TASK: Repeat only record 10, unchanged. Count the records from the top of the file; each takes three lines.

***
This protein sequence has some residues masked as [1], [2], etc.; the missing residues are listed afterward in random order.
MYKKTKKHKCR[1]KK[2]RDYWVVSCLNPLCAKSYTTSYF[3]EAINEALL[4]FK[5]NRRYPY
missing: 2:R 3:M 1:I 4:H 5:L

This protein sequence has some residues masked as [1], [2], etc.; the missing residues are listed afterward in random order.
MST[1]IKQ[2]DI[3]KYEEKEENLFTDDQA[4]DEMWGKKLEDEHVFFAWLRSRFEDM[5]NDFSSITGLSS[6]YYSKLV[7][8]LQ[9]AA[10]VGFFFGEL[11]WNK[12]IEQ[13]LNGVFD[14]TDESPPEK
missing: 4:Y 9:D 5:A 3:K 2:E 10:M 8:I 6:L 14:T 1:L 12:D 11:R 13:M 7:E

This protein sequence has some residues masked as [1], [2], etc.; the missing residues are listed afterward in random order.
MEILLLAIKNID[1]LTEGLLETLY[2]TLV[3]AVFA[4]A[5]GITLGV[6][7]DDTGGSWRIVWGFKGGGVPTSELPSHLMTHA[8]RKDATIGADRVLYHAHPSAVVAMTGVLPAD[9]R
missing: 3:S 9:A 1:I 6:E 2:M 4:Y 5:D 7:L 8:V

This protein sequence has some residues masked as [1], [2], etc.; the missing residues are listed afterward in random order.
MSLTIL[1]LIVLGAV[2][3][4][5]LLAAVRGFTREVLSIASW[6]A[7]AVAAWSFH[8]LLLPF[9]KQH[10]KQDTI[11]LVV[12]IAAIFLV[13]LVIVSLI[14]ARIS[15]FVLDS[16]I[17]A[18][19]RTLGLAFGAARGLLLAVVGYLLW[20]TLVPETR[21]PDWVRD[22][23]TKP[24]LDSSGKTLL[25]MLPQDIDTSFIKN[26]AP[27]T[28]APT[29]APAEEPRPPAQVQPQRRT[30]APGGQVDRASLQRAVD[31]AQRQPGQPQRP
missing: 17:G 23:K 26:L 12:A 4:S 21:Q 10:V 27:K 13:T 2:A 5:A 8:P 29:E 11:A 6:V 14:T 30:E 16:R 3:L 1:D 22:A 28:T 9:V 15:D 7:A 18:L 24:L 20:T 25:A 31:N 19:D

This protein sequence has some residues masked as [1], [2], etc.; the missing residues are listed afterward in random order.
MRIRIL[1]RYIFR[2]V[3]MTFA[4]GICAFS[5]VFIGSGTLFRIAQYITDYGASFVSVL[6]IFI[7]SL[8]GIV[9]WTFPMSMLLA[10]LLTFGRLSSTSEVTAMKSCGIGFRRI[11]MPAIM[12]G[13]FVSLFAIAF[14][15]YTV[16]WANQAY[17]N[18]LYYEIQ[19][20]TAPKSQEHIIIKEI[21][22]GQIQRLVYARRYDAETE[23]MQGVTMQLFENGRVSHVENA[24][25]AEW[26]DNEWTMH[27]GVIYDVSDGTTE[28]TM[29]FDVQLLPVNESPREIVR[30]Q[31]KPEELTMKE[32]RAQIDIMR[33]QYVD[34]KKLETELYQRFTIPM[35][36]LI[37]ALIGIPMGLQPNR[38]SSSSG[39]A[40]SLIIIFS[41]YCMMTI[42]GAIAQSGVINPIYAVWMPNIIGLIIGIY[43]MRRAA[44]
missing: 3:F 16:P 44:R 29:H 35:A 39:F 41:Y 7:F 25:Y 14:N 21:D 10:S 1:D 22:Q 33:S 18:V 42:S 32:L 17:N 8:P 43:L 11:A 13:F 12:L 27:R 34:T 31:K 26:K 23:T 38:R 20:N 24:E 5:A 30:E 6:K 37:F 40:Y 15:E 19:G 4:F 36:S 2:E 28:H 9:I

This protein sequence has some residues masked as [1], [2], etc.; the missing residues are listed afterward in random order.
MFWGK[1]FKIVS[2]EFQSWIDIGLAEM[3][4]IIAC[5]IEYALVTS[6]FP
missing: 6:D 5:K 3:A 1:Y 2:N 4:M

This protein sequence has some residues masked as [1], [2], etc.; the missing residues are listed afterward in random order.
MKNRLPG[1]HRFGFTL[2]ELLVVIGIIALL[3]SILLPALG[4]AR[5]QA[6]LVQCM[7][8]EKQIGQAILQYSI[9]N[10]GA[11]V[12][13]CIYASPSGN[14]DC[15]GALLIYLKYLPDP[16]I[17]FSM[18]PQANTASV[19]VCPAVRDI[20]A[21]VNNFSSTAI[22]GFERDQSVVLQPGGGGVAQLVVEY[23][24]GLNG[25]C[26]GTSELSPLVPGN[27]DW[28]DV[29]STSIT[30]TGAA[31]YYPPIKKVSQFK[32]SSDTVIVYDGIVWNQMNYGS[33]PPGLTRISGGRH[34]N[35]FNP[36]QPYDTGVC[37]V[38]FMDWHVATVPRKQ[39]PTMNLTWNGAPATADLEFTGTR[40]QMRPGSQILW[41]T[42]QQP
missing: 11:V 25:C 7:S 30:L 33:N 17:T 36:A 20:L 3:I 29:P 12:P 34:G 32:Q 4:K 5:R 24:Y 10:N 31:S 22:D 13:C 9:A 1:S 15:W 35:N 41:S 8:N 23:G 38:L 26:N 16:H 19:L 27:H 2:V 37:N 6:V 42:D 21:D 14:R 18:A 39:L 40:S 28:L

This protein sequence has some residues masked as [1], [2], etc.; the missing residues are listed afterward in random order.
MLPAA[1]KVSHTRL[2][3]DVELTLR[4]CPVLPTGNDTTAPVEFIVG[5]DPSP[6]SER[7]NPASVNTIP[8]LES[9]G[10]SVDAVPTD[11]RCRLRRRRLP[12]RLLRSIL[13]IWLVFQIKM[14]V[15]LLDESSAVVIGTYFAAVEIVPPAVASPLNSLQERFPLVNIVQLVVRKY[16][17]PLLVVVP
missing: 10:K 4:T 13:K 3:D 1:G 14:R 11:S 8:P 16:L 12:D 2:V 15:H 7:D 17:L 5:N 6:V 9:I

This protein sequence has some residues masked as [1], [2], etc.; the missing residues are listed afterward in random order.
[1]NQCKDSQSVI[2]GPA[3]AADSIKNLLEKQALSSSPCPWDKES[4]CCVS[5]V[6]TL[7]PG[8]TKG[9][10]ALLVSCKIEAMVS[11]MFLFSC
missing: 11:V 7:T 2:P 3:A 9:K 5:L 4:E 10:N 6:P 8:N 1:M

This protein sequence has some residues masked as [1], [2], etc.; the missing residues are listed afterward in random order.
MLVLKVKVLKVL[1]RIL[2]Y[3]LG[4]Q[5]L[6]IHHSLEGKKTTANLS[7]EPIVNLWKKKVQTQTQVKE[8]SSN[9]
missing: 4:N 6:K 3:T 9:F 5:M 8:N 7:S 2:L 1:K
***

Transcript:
This protein sequence has some residues masked as [1], [2], etc.; the missing residues are listed afterward in random order.
MLVLKVKVLKVL[1]RIL[2]Y[3]LG[4]Q[5]L[6]IHHSLEGKKTTANLS[7]EPIVNLWKKKVQTQTQVKE[8]SSN[9]
missing: 4:N 6:K 3:T 9:F 5:M 8:N 7:S 2:L 1:K